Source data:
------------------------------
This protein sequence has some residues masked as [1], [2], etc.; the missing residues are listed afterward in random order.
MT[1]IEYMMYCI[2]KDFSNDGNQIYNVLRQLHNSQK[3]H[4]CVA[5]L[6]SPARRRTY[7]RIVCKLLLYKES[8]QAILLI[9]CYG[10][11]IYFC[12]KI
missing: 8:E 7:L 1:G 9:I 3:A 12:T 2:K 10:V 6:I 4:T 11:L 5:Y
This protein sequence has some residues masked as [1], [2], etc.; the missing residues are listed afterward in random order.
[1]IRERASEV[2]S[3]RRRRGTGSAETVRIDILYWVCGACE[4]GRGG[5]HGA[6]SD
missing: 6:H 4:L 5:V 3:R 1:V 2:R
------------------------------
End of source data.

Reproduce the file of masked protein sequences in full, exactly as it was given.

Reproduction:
This protein sequence has some residues masked as [1], [2], etc.; the missing residues are listed afterward in random order.
MT[1]IEYMMYCI[2]KDFSNDGNQIYNVLRQLHNSQK[3]H[4]CVA[5]L[6]SPARRRTY[7]RIVCKLLLYKES[8]QAILLI[9]CYG[10][11]IYFC[12]KI
missing: 8:E 7:L 1:G 9:I 3:A 12:T 2:K 10:V 6:I 4:T 11:L 5:Y
This protein sequence has some residues masked as [1], [2], etc.; the missing residues are listed afterward in random order.
[1]IRERASEV[2]S[3]RRRRGTGSAETVRIDILYWVCGACE[4]GRGG[5]HGA[6]SD
missing: 6:H 4:L 5:V 3:R 1:V 2:R